World Energy Outlook 2019

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Energy efficiency

Introduction

Energy efficiency is at the heart of any strategy to guarantee secure, sustainable and inclusive economic growth. It is one of the most cost-effective ways to enhance security of energy supply, to boost competitiveness and welfare, and to reduce the environmental footprint of the energy system.

Outlook by scenario

Intensity of GDP by region, Sustainable Development Scenario, 2018-2040

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Intensity of GDP by region, Stated Policies Scenario, 2018-2040

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In the Stated Policies Scenario, primary energy demand expands by around a quarter between 2018 and 2040 at an average annual growth rate of 1%. This rate is slower than in the past (it was 1.4% between 2010 and 2018, and 2.7% in the preceding decade) as energy consumption and economic growth continue to decouple. In the Sustainable Development Scenario, energy demand in 2040 is 25% lower than in the Stated Policies Scenario.

Additional energy efficiency improvements are the biggest factor that keeps final consumption in end-use sectors in the Sustainable Development Scenario below the levels seen in the Stated Policies Scenario, responsible for 60% of the savings. Almost half of these energy efficiency savings come from industry, with major contributions also from transport and buildings.

Energy intensity improves in the Stated Policies Scenario by 2.3% annually to 2040. This is a slightly higher rate than in the period since 2010 and about twice the rate in 2000-2010. The link between GDP growth and energy demand growth continues to weaken by 2040. The largest improvements are projected in China, India and European Union. Energy intensity in the Sustainable Development Scenario improves much faster at a rate of 3.6% a year on average. The biggest improvements are in India, China and Africa.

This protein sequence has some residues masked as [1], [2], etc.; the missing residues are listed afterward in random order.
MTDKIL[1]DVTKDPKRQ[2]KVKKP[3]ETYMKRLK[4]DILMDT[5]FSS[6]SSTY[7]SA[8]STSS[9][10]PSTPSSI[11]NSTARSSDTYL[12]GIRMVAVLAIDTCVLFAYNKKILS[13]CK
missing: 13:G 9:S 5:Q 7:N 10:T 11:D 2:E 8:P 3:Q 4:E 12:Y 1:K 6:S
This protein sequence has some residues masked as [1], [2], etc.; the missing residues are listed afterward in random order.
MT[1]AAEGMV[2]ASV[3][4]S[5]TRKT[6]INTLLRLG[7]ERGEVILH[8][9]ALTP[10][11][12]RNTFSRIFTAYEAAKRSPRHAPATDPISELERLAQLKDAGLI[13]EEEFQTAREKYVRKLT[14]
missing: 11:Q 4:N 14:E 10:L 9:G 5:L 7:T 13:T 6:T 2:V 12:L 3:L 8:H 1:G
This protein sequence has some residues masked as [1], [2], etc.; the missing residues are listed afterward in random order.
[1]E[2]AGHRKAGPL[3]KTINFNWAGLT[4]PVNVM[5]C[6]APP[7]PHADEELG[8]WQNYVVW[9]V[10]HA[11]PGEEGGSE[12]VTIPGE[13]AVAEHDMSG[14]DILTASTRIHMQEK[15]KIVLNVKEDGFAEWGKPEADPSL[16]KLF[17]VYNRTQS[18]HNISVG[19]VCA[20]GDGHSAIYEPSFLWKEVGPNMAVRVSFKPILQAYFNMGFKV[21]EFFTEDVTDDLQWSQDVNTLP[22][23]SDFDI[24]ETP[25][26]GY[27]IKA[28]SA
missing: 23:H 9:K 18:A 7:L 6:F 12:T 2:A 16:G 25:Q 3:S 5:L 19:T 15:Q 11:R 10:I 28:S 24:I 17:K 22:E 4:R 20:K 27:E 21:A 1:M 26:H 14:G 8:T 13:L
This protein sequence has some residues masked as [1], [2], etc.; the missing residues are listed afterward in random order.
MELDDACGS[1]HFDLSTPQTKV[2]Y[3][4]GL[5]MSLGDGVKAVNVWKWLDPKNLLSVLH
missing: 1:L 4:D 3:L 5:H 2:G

Highlights

An energy sector transformation of the scale and pace required to achieve the Sustainable Development Scenario depends upon fundamental changes to the way energy is produced and consumed.

A sharp pick-up in efficiency improvements is the single most important element that brings the world towards the Sustainable Development Scenario. Energy efficiency is the primary “fuel” of choice in most regions because of its cost-effectiveness. Energy efficiency measures generally offer an attractive payback, although the barriers to their deployment such as access to finance or lack of information have to be successfully addressed.

CO2 emissions reductions by measure in the Sustainable Development Scenario relative to the Stated Policies Scenario, 2010-2050

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As the electrification of economies progresses and the share of variable renewables in generation increases, the carbon footprint of electricity use increasingly fluctuates depending on the time of day or night. In India, our analysis indicates that, when the share of variable renewables reaches 50%, average CO₂ emissions from using electricity at midday or 23:00 differ by a factor of seven. In Europe, the difference is a factor of three.

Average CO2 emissions intensity of hourly electricity supply in the European Union, 2018, and by scenario, 2040

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Average CO2 emissions intensity of hourly electricity supply in India, 2018, and by scenario, 2040

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In 2018, the industry sector accounted for 29% of final consumption and 42% of direct CO2 energy-related and process emissions. Demand for materials and industrial products plays a central role in shaping energy consumption and CO₂ emissions in industry.

In the face of demand growth, the policies so far implemented or announced will not halt a future increase in industry emissions, which grow by 16% in 2040 in the Stated Policies Scenario.

The energy transformation in the Sustainable Development Scenario implies changes in demand for materials, some of them counter-intuitive, including more steel for renewable energy infrastructure and more aluminium for electric vehicles. Greater emphasis on materials efficiency and materials recycling, reuse and substitution succeeds in reversing the historic trend of growing emissions for steel and cement, leading to a stronger decline in industrial CO₂ emissions.

CO2 emissions reductions resulting from material demand reductions for steel, cement and aluminium

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